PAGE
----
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>> take a look. >> for russia please to stop the advancement of the syrian army. forget about the rest. >> nbc's chief global correspondent richard engel. let's start with bill nealy. fact check that statement. is the reason the west wants a cease-fire just to protect terrorists? >> well, there is clearly no cease-fire at the moment. it is interesting that interview was given to russian television. whatever success he's having in aleppo isn't due to his army but entirely due to the militias, iranian and iraqi militias and the russian air power that's bombarded the city for a few months. i have heard from a friend and colleague inside aleppo who said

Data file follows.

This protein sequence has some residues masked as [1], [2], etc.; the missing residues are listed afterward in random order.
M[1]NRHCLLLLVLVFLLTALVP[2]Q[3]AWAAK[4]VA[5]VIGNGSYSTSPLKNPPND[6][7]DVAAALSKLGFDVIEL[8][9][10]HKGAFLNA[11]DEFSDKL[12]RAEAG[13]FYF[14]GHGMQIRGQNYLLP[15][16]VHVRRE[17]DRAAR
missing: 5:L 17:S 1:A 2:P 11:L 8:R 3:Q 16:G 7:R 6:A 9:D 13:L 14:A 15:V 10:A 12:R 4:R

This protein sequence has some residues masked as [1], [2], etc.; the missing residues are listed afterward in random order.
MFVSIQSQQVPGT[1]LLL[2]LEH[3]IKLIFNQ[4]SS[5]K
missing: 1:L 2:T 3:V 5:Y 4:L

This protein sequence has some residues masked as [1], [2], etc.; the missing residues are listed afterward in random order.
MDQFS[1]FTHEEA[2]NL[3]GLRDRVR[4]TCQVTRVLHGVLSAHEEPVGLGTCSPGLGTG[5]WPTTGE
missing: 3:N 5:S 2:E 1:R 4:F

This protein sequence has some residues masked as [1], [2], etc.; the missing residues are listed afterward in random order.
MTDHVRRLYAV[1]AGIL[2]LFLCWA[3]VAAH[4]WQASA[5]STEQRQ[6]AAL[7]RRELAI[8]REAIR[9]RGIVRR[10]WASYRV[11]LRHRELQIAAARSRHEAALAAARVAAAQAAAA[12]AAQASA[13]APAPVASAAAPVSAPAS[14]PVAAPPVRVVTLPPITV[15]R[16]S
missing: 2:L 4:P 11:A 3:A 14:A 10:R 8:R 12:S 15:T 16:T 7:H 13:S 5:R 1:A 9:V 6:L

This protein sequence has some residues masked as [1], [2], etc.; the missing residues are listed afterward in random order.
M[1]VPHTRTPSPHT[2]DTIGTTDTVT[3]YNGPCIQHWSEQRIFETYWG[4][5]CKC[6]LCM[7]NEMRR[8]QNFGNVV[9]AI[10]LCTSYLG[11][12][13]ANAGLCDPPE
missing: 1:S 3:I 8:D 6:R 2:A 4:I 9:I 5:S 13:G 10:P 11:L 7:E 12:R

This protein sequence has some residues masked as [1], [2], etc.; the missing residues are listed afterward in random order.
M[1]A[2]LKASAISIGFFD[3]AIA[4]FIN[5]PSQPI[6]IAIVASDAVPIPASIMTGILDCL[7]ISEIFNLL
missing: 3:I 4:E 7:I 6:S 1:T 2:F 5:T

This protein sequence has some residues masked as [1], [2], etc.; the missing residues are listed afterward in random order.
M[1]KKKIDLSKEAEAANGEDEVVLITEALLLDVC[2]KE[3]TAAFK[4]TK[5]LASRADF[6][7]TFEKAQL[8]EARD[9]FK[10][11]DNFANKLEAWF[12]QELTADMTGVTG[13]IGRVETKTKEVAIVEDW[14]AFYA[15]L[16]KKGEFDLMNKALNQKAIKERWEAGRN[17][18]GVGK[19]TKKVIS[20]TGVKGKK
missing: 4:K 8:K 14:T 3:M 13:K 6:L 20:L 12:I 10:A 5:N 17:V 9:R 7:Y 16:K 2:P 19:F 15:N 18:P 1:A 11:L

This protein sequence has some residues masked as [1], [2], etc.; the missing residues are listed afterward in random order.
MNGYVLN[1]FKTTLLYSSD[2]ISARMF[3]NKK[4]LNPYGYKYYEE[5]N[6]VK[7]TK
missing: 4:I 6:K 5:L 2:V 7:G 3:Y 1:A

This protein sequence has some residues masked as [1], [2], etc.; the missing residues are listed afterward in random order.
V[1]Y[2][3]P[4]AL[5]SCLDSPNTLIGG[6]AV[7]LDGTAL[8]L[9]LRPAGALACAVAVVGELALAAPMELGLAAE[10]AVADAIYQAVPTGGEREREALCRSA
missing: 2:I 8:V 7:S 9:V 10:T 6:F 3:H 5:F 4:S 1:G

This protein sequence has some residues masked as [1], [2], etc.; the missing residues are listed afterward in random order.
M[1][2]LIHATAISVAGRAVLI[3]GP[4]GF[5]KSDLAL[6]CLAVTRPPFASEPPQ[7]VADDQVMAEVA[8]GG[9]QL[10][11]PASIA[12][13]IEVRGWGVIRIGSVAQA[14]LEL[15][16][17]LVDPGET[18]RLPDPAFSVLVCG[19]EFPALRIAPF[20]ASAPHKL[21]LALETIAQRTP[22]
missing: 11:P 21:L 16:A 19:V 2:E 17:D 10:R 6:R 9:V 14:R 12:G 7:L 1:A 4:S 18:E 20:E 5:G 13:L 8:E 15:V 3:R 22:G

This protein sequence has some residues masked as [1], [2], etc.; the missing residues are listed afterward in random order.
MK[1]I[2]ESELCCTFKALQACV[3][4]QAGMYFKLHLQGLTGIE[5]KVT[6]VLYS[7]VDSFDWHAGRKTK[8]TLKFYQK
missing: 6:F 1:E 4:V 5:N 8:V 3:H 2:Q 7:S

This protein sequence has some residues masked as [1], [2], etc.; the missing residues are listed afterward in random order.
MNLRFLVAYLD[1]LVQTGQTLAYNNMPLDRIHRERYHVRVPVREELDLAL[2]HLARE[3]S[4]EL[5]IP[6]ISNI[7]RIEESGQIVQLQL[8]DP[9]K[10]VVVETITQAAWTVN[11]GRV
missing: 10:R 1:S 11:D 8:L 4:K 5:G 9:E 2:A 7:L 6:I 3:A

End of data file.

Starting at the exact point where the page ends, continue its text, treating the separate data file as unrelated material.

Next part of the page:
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there is heavy shelling. noo sign of a steef. fluz we heard there was a deal brokered by the russians and the turks which would mean thousands of people could come out and a lot of those fighters and civilians and their families could get on buses this morning and leave aleppo. that evacuated people on the buses. they had to scatter in fear and all day there were air strikes, artillery strikes, mortar rounds striking eastern aleppo according to videos posted on social media by people who are inside eastern aleppo. we can confirm the authenticity of the videos. there are so many of them. and the rebels said within the last few hours they have launched an attack the regime doesn't deny it is firing at